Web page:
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2012 European Championships
by Sonia Bianchetti
The 2012 European Figure Skating Championships were held in Sheffield,
Great Britain, in the Motorpoint Arena, from January 24 to 29.
Sheffield is a well-known city in the skating world because of its famous
factory producing skate blades.
The championships were very well organised and the atmosphere in the arena
was very much appreciated by the skaters, thanks to the support of an
enthusiastic audience, even if the attendance was very limited except for
the final free skating on Saturday.
In the pairs event, unfortunately, two of the top European couples were
missing. Yuko Kavaguti and Alexander Smirnov of Russia could not
compete because of Smirnov's health problems, and Aliona Savchenko and
Robin Szolkowy, the defending 2011 European champions, had also to
withdraw just before the event started.
The withdrawal of Savchenko and Szolkowy came as a blow on the opening day
of the finals. In performing a pair spin in practice only few hours before
the start of the short program, Aliona aggravated an injury to her left
thigh that she had sustained in a fall on a throw jump during a training
session in Germany a few days before.
Tatiana Volosozhar and Maxim Trankov (Russia) won the European title.
They led a podium sweep for the Russian pairs and won their first European
title convincingly. Vera Bazarova and Yuri Larionov claimed the silver and
Ksenia Stolbova and Fedor Klimov took the bronze in their debut at the
European Championships. There has not been a Russian sweep in pairs since
Tatiana and Maxim performed a dramatic program to Black Swan, which
was highlighted by a fantastic triple twist, a throw triple loop and
Salchow, triple toe-loop/double toe-loop and very beautiful and difficult
lifts. The program is very well choreographed and their interpretation of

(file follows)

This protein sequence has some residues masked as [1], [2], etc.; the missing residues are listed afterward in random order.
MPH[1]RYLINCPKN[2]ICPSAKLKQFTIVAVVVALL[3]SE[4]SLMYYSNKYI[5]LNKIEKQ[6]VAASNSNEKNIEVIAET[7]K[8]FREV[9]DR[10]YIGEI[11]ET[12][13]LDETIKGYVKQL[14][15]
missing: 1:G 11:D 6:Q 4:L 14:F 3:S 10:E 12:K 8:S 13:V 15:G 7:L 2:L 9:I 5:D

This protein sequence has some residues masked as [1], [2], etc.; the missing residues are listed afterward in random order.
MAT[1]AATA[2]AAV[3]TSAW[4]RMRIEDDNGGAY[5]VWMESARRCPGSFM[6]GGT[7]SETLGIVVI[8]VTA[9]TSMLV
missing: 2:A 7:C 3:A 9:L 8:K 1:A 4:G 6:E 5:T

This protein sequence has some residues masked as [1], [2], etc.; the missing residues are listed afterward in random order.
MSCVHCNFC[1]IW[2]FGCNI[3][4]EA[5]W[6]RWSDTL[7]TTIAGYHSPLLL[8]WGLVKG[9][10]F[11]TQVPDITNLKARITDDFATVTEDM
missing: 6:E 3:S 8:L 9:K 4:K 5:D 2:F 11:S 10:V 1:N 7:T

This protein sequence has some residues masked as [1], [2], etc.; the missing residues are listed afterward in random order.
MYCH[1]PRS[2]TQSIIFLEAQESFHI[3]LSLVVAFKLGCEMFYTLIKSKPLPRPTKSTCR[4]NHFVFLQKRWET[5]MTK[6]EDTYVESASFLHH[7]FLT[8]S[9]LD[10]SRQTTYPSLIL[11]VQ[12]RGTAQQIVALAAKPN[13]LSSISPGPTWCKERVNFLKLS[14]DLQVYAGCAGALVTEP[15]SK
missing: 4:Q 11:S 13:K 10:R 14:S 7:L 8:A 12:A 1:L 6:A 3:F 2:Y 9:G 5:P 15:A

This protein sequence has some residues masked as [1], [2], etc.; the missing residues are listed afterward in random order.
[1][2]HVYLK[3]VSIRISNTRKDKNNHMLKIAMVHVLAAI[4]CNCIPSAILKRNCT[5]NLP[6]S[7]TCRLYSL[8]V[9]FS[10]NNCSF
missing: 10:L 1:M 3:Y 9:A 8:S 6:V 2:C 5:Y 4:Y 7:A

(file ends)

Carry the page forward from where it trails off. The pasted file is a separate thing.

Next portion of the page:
the music very intense and appealing. Really wonderful and pleasant to
Skating to Doctor Zhivago, Bazarova and Larionov put out a solid
performance that featured a triple toe-loop, high triple twist, throw
triple flip and loop, but Bazarova stumbled on the double Axel sequence.
Their classic skating and the interpretation they offered of their
beautiful and romantic music was very appealing and touching to me.
Stolbova and Klimov, skating to a modern arrangement of Alexander Borodins
Polovtsian Dances from his opera Prince Igor, executed a double
twist, difficult lifts and solid throw triple flip and throw triple
Salchow in their program. Their skating was fast and elegant.
Stefania Berton and Ondrej Hotarek (ITA) came fourth with a beautiful and
elegant program skated to the "Adagio" by Albinoni which was much
appreciated by the audience in the arena. A great achievement, considering
that Ondrej had been seriously ill because of a muscle inflammation and
they got back to training only five days before the championships. It was
a kind of a miracle that they could make it.
The dance event was also very moving.
Nathalie Pechalat and Fabian Bourzat (FRA) won their second European
title, Skating to a fast Egyptian-themed dance titled "The Pharaoh and His
Mummy", they performed an excellent program that was highlighted by strong